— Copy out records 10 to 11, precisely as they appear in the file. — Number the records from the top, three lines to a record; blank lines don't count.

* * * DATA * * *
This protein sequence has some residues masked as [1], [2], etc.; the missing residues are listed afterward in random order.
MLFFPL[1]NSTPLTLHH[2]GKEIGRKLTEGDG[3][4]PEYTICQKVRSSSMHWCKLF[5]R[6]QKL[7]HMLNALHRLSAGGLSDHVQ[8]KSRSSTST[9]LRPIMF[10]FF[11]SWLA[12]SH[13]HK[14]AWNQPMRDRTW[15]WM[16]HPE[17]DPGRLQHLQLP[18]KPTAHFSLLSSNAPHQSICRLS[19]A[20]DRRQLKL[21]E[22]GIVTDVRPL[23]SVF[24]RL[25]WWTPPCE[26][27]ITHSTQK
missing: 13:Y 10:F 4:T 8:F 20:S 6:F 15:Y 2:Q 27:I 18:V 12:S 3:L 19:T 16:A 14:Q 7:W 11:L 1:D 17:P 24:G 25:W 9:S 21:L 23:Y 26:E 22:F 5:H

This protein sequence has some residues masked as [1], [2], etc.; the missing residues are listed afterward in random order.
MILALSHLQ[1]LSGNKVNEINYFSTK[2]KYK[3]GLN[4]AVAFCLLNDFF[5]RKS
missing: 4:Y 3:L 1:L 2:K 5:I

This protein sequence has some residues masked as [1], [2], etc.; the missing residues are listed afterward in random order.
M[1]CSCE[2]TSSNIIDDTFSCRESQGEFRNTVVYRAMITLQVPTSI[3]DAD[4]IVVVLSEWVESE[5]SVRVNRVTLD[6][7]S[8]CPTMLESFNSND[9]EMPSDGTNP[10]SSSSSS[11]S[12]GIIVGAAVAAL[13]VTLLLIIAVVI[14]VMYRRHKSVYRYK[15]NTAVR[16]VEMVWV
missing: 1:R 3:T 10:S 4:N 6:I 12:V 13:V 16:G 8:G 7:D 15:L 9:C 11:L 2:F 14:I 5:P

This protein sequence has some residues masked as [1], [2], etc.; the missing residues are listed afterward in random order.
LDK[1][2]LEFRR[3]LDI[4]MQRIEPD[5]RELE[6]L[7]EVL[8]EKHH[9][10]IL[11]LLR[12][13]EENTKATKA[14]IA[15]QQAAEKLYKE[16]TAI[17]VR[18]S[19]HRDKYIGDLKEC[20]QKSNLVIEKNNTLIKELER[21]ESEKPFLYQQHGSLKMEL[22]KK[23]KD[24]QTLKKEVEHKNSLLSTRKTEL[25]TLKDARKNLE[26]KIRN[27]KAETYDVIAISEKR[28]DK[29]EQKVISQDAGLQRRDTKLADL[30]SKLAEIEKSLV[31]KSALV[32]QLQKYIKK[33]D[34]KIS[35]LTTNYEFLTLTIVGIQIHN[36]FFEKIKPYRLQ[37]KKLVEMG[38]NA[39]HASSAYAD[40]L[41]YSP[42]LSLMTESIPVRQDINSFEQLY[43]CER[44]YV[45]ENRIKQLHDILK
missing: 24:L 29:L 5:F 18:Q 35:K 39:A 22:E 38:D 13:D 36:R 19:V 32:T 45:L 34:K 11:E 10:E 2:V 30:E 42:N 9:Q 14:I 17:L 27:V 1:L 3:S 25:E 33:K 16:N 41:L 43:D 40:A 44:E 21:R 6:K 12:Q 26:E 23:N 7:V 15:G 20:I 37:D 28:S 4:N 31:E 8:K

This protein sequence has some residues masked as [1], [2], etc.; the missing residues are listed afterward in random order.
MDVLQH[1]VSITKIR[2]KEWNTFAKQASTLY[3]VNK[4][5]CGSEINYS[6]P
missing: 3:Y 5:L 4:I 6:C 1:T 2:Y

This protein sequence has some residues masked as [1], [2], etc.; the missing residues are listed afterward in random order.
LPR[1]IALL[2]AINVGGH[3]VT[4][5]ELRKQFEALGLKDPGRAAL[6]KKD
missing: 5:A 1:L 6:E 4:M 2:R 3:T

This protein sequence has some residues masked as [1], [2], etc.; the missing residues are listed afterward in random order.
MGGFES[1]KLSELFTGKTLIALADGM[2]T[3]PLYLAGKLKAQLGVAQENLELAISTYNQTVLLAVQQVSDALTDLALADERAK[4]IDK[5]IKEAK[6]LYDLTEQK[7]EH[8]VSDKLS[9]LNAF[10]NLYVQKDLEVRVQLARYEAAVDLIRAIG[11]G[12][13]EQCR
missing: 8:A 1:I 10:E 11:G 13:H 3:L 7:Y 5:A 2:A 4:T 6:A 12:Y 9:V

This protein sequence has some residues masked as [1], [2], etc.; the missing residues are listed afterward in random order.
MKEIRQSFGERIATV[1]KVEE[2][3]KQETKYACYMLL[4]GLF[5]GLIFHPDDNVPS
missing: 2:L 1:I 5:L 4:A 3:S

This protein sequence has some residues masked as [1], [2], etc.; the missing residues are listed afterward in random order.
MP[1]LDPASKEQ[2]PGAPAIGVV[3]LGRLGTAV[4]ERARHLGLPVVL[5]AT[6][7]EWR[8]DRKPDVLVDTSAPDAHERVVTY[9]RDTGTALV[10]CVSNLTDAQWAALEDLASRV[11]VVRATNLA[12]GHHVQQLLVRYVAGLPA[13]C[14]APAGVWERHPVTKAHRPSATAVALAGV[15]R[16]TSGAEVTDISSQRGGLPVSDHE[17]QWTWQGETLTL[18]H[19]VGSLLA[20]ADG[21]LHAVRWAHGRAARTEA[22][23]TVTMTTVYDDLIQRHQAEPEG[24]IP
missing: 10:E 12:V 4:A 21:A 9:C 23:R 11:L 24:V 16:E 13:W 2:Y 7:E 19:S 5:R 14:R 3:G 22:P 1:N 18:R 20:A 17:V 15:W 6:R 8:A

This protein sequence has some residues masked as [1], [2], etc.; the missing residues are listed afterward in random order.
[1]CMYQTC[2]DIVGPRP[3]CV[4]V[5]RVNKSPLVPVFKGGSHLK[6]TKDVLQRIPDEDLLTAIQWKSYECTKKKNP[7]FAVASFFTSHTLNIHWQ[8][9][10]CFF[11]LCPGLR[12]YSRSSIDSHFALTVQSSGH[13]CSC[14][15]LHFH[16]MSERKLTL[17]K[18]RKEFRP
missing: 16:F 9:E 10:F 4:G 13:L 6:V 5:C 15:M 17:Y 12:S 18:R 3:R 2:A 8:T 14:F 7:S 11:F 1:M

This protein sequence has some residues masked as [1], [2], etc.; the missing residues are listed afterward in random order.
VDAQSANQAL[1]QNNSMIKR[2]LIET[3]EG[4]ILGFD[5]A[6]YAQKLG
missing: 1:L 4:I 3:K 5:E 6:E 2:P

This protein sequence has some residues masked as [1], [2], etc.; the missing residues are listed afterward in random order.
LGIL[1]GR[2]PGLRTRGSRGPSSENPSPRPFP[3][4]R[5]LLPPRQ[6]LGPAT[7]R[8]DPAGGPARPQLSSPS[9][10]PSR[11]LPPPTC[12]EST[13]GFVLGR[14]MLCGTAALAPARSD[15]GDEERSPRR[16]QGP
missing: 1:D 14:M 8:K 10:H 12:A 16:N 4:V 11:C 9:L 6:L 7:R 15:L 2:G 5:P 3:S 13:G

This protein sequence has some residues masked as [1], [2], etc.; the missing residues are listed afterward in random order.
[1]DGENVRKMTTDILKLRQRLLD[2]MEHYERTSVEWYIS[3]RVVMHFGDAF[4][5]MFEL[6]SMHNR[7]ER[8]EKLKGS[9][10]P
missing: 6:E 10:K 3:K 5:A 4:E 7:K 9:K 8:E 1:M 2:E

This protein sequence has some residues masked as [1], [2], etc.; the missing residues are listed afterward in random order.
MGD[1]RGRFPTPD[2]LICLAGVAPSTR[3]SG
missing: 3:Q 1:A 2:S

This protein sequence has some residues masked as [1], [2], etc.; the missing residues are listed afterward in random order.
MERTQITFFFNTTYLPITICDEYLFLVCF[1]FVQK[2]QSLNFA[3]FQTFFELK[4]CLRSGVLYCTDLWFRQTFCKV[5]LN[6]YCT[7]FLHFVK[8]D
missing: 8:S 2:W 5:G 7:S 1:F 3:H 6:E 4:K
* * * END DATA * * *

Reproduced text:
This protein sequence has some residues masked as [1], [2], etc.; the missing residues are listed afterward in random order.
[1]CMYQTC[2]DIVGPRP[3]CV[4]V[5]RVNKSPLVPVFKGGSHLK[6]TKDVLQRIPDEDLLTAIQWKSYECTKKKNP[7]FAVASFFTSHTLNIHWQ[8][9][10]CFF[11]LCPGLR[12]YSRSSIDSHFALTVQSSGH[13]CSC[14][15]LHFH[16]MSERKLTL[17]K[18]RKEFRP
missing: 16:F 9:E 10:F 4:G 13:L 6:V 5:C 15:M 17:Y 12:S 18:R 3:R 2:A 8:T 14:F 7:S 11:F 1:M

This protein sequence has some residues masked as [1], [2], etc.; the missing residues are listed afterward in random order.
VDAQSANQAL[1]QNNSMIKR[2]LIET[3]EG[4]ILGFD[5]A[6]YAQKLG
missing: 1:L 4:I 3:K 5:E 6:E 2:P